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Since your brain injury, do you have issues with memory? Have you been able to keep a routine? Do you find that you’re often saying or thinking “I can’t because of my brain injury“?
I don’t talk about this often. But I don’t feel bad sharing this vulnerable piece of information with you. Even before my brain injury I struggled with some mental health issues. One of those being obsessive compulsive disorder, or OCD.
And let me just clear one thing up here. The term “OCD” gets thrown around all the time, and is rarely used properly.
People use the term “OCD“ to describe their behaviour of being particular, picky, or perfectionistic. I hate to burst your bubble, but this is not OCD. If anything it dismisses the frustrating struggle those with OCD deal with on a daily basis.
I’m not a mental health expert so I won’t pretend to be able to give you an accurate description of the illness. But from my experience what I can say is this: OCD is about having very distressing and intrusive thoughts. So much so that they are very hard to cope with and can manifest in unpleasant ways.
Somewhere along the way my mind made a connection that flicking a light switch on and off 10 times would alleviate the stress of those thoughts. Except it didn’t. And over time every time I had these very intrusive and distressing thoughts, my mind would tell me to flick that light switch. Except one set of 10 became not enough. It grew to become three or five sets or more… Whether it was light switches or some other maladaptive behaviour, these behaviours made it sometimes near impossible for me to get to bed or leave my home.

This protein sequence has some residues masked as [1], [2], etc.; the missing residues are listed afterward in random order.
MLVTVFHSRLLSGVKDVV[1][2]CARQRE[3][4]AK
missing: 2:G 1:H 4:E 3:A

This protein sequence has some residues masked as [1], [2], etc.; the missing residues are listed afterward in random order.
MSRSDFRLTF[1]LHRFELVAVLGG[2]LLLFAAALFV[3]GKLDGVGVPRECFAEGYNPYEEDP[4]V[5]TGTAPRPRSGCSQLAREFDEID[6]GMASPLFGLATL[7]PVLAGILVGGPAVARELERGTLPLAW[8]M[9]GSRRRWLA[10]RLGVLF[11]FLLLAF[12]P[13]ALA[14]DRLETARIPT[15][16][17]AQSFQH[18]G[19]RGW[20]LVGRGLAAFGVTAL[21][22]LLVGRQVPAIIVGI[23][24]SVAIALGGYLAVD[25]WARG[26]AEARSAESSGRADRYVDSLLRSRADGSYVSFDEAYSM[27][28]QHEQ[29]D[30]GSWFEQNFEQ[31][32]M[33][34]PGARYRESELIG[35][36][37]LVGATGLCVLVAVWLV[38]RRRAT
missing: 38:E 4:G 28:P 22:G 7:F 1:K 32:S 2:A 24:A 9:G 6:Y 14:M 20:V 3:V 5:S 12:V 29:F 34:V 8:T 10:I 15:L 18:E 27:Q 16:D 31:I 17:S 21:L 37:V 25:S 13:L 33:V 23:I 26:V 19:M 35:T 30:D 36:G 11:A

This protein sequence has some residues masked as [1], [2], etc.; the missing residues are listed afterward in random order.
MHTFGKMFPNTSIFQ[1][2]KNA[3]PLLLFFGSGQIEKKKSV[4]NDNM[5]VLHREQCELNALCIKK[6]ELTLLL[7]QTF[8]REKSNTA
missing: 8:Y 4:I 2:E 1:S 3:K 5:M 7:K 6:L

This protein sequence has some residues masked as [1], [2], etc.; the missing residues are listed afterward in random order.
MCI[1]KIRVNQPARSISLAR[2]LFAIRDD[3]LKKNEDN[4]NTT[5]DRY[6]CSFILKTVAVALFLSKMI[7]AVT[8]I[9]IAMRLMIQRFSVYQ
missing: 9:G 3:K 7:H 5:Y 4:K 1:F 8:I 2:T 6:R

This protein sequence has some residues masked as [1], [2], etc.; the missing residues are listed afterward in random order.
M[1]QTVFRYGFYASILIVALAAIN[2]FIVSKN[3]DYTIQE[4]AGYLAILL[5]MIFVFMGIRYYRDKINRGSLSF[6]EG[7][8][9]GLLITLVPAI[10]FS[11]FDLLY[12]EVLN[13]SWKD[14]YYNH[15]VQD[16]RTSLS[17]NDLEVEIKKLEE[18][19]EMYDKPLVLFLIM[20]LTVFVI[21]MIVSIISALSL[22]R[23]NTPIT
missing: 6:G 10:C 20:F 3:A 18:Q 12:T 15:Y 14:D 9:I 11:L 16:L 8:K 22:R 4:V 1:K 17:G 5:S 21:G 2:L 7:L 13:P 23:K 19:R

My TBI definitely made my OCD worse. Or maybe these two demons just played very well together? It took several years into my recovery for me to feel like I could face treating the OCD. And I started doing so just a year ago.
Why am I telling you this? Because the OCD treatment really highlighted something important to me that is valuable in TBI recovery in general, but I see specifically in nutrition.
My earliest memory of my OCD’s were when I was a teen. So that’s at least two decades that I have been practising behaviours like flicking light switches, repeatedly checking the oven, meticulously placing objects on the counter in very specific ways, over and over and over again…
And so treating this will also take a lot of practicing a more useful behaviour.
I’ve said it many times here that the TBI changes your life completely. It changes what you do from day-to-day. It changes what you might practice.
And what you practice, you get good at. And what you get good at becomes a habit.
So tell me, what are you practicing?
In brain injury recovery, it’s easy or also absolutely necessary to practice taking naps. Resting. Saying “no” to more activities when we’ve reached our edge.
I also found during my recovery that it sometimes got really easy to give in to that thought of “I can’t because of my brain injury.” And so, for a time, I practised avoidance.
I sometimes see elements of this when it comes to brain injury and food. There is no shortage of diets that are promoted for brain injury. But there is a serious shortage of evidence that any of them work.
Regardless of whether they work or not, on the whole these diets mostly tell people to practice eliminating a bunch of foods. To practice thinking about food more often than is needed. To practice fearing some foods. And over all to practice not eating.
Is that what you want to practice?